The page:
Several members of the Gesneriad family of plants originate in tropical forests where they have adapted to relatively low levels of light and fairly constant moderate to warm temperatures. As a result, many make good houseplants. A few of the Gesneriads are familiar to most people. African Violets (Saintpaulia) were among the first of the Gesneriads to become popular. Florist gloxinia, hybrids of Sinningia speciosa, are as popular today as they were in the mid-19th century. Their enormous, showy flowers provide a continual source of fascination for the plant lover.
The Gesneriads’ range of plant habit and flower form is enormous, challenging orchids in diversity, the other family of predominantly tropical plants grown here as houseplants. The growing requirements of Gesneriads range in difficulty from easy to challenging. Fortunately, most of our modern cultivars fall well towards the easy end of the spectrum.
Surprisingly, Ramonda myconi and Haberlea rhodopensis are hardy Gesneriads in southern Ontario when grown in a shady crevice or trough garden.
Categories of Gesneriads
Gesneriads are categorized depending on the root structure of the plants. The tuberous rooted and rhizomatous plants are adapted to endure seasons of bad weather when the foliage dies back but the underground fleshy or woody roots sprout again when good weather returns. The fibrous rooted plants may be either annual or perennial but in either case are dead when the foliage dies back to the soil. This category contains many, perhaps most, of those plants which have potential for the home, including African violets.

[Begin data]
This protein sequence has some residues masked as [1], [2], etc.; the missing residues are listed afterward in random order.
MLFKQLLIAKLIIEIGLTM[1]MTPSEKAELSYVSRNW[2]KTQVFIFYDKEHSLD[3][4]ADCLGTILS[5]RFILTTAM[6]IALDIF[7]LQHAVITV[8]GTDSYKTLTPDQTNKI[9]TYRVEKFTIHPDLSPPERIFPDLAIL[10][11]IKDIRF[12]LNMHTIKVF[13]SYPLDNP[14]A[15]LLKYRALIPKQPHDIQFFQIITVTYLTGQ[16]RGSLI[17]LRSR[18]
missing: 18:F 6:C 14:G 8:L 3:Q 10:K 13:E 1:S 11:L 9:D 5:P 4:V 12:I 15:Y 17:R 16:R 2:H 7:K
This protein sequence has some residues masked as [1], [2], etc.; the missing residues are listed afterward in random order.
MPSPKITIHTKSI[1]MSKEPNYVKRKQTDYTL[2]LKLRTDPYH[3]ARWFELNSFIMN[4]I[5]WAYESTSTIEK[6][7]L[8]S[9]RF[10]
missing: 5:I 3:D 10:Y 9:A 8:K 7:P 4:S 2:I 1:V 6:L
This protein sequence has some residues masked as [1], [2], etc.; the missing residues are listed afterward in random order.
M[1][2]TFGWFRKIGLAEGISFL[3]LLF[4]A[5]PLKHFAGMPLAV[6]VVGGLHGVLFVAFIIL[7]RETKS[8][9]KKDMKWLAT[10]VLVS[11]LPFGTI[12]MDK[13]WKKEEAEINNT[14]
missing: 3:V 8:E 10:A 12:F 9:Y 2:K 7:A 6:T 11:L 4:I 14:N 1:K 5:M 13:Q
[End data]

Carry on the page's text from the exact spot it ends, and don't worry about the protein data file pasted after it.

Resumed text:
The African genus Streptocarpus has long had hybrids available under the common name ‘Cape Primrose’. The commonly available Streptocarpus have fairly large, long and narrow leaves up to 30 cm in length which form an untidy rosette. However, the rosette is not made up of simple leaves, but phyllomorphs – individual plants with their own roots and flowering stem.
From the base of these leaves arise flowering stalks several inches in length at the top of which are produced one to six showy flowers in a variety of colours. A well grown plant may have 50 flowers open at once.
Good varieties to try are the ‘Nymph’ series: S. ‘Constant Nymph’, the original, has blue flowers with a yellow throat about 6 cm across. S. ‘Maasen’s White’ has identical white flowers with a yellow throat. Other ‘Nymph’ varieties with larger flowers, smaller habit or different shades of blue are available. While Streptocarpus plants prefer fairly cool temperatures down to 55 degrees at night, they do tolerate normal house temperatures.
The Episcias have colourful foliage and bright reddish orange or pink flowers, depending on the cultivar. Their natural range is from Mexico through Brazil where they often form a colourful groundcover in tropical forests. They love warmth and humidity and will not tolerate cold.
Noteworthy among the numerous Episcias cultivars are the old favourite E. ‘Acajou’ with 8 – 10 cm leaves of silvery green and dark tan with many smallish red flowers, and the pink, green and white leaved E. ‘Cleopatra’. The former is easy and floriferous, while the latter is quite difficult but very popular because of its most unusual foliage colours.
All Episcias produce stolons (runners, as in strawberry plants).
A. dianthiflora and the hybrid A. ‘Cygnet’ have large fringed white flowers and plain green foliage and are more tolerant of cold than most. The former has small, dainty leaves, the latter bigger leaves and flowers with tiny purple spots.